I was interested in baking an Americanized version of this, I suppose. Something that was a little more fluffy and delicious. Something a bit sweeter. So I did some looking on the internet to find some scone recipes. I ran across a Martha Stewart recipe that I thought was what I was looking for. Using fresh blueberries instead of some dried fruit.
I started making them and at one point in the recipe it had me kneading the dough that had the blueberries in it. Well needless to say I ended up with a big blue wad of dough since all the blueberries burst. Even being extra careful there was no way that would work! I went on ahead and baked them. But they weren’t all that great, as you can imagine.

After this failed attempt I needed to redeem myself. So I found a Cook’s Illustrated recipe that was a bit more involved. But most of the time those guys at Cook’s know what they are talking about. I guess with scones and biscuits the idea is to have really cold butter. The recipe called for frozen sticks of butter that you grated with a box grater. I’ve never grated butter before. But when it’s frozen it grates up nicely. You mix the grated butter with the dry ingredients. Then add the wet ingredients which included milk and sour cream. Fold this into a dough ball, knead it a few times and then you roll it out into a 12 inch square. Then they had you fold the dough into thirds like a business letter and then fold the small ends of the dough on top of each other making a 4 inch square stack of dough. Into the freezer for 5 minutes. Then roll out again to 12 inch square (you can see the flecks of butter throughout the dough). Here was where you added your frozen fresh blueberries. Press down gently to get them embedded in the dough. Then starting at one end, you roll the dough into a log. Placing seam side down, shape into a 12″ x 4″ rectangle. Cut into fourths. Then each fourth cut diagonally to make triangles.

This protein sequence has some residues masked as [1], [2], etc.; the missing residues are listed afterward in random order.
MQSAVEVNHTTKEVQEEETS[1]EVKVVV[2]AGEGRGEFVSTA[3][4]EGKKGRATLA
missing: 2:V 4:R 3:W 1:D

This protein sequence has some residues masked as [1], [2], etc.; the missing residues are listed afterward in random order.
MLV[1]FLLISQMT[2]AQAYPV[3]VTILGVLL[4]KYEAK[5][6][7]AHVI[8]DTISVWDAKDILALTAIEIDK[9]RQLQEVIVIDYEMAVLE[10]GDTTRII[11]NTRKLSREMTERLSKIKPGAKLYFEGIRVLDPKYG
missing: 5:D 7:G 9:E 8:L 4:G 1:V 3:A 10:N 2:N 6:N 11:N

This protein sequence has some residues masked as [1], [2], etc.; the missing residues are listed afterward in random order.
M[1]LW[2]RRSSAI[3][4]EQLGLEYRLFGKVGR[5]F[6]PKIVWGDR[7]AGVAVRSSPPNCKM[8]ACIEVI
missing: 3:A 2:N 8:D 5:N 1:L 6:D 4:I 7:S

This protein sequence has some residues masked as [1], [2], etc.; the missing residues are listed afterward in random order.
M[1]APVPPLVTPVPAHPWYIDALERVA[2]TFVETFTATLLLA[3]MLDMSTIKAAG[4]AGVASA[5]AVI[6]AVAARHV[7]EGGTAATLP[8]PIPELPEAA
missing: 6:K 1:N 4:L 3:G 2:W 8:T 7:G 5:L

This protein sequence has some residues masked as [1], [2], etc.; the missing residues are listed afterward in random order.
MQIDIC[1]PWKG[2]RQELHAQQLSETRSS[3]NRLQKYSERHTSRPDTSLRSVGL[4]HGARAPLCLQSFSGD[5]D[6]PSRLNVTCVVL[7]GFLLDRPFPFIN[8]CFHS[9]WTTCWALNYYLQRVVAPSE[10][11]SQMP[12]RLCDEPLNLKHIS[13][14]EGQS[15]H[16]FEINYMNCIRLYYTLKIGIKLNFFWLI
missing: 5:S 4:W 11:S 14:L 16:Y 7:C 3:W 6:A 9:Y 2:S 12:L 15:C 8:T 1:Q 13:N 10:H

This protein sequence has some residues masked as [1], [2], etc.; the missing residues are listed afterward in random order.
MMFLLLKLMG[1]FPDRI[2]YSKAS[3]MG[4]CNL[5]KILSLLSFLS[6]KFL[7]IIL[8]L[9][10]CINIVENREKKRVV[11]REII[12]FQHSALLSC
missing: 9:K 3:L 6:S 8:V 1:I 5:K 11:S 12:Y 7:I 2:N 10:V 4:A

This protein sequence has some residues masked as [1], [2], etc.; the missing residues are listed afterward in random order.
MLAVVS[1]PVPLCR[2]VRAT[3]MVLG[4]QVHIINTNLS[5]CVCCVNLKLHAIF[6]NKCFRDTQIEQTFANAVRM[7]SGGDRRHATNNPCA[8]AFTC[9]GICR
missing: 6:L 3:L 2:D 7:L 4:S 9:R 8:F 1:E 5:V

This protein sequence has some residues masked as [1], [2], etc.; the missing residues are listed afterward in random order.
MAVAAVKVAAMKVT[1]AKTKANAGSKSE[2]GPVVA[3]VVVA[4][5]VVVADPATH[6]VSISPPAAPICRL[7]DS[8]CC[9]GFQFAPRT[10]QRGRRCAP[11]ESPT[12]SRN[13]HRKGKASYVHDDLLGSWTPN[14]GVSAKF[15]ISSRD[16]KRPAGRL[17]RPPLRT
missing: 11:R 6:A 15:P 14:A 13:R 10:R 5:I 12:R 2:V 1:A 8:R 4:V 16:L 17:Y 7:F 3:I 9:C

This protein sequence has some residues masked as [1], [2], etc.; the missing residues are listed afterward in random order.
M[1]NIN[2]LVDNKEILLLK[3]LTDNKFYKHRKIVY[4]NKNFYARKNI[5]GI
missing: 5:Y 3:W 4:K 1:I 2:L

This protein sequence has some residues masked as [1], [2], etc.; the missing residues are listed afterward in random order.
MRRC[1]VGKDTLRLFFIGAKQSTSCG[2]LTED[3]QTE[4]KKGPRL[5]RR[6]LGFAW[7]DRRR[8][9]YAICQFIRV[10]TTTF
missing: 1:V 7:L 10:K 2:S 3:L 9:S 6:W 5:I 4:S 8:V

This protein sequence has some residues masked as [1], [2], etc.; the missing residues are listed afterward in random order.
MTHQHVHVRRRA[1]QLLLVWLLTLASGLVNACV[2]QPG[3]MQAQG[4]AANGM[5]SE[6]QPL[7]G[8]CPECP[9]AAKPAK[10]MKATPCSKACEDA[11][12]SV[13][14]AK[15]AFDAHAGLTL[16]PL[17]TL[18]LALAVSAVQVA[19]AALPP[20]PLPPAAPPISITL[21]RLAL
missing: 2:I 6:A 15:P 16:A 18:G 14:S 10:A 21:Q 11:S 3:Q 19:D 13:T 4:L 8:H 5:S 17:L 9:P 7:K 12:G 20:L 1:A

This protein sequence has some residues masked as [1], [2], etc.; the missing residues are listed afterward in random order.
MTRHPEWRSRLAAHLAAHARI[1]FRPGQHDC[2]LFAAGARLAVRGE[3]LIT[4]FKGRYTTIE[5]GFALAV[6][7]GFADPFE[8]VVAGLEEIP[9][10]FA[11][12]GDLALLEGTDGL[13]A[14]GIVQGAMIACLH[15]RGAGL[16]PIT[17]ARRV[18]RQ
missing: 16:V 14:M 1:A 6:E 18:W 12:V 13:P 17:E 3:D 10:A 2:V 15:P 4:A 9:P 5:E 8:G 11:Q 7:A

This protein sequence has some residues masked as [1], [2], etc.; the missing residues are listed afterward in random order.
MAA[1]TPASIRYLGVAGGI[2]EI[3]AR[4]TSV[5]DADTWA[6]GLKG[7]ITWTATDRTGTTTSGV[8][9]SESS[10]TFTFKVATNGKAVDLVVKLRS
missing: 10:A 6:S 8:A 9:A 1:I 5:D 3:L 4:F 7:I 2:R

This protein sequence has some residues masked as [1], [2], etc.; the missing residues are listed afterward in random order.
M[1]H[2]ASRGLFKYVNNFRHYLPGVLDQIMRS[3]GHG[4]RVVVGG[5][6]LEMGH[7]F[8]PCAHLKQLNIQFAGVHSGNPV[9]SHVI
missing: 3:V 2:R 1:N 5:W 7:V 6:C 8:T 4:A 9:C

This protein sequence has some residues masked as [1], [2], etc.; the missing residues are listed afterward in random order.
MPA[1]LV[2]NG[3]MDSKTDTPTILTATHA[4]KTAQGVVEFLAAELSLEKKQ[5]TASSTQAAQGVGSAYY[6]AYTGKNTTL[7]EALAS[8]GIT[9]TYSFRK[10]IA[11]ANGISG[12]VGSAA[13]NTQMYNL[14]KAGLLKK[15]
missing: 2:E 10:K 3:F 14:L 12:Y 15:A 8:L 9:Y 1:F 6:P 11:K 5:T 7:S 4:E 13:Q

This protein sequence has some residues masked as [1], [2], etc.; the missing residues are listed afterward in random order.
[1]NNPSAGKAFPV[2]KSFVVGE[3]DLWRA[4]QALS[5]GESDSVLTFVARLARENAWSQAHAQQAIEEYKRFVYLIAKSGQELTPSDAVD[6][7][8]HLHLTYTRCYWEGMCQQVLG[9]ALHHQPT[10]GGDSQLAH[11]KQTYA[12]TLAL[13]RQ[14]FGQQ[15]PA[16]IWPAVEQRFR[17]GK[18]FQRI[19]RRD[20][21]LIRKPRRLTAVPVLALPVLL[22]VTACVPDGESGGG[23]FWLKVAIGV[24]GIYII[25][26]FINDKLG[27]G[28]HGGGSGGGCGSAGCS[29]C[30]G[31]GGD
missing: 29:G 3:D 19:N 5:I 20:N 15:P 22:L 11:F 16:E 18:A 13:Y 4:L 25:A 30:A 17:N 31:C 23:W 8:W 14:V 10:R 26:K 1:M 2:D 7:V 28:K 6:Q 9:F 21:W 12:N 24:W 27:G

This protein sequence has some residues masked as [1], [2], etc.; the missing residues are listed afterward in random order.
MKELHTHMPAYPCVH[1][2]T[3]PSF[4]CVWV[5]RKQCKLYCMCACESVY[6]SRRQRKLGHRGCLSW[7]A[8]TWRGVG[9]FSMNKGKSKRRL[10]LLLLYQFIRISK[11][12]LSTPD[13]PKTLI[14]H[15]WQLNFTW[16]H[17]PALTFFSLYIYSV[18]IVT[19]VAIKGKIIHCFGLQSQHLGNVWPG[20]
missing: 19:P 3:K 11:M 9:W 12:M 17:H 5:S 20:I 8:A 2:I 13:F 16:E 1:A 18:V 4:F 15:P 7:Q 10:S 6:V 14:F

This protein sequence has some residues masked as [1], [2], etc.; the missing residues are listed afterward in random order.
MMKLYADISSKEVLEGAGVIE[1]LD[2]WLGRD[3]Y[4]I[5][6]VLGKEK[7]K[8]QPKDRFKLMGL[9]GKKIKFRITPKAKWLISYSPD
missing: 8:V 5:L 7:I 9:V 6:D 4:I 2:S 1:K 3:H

Here you can place each scone on a parchment lined baking sheet. I refrigerated mine for the next day since I was doing this the night before. I think you can even freeze them for later.

Brush melted butter on top and sprinkle with some sugar right before you put them in a 425 degree oven for about 20 minutes.

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They are delicious. A little sweet, full of blueberries, and fluffy. I had some with my coffee this morning. :-)

Do I have to do everything?

Do I have to do everything?  That phrase was uttered multiple times this week at the workplace. 

While I have been accepted at a new position at my work, I can’t completely transfer over until my current project is complete.  Something which my former boss seemed to smirk at when he found out that I had accepted the new position.  He arranged through my new manager to keep me on this project and on the support pager until September.  Oy! 

I thought, fine.  This will be ok.  I will transition everything over to my fellow teammate who has been assigned as my replacement for the project.  And I will be able to slowly step backward out the door to my new team.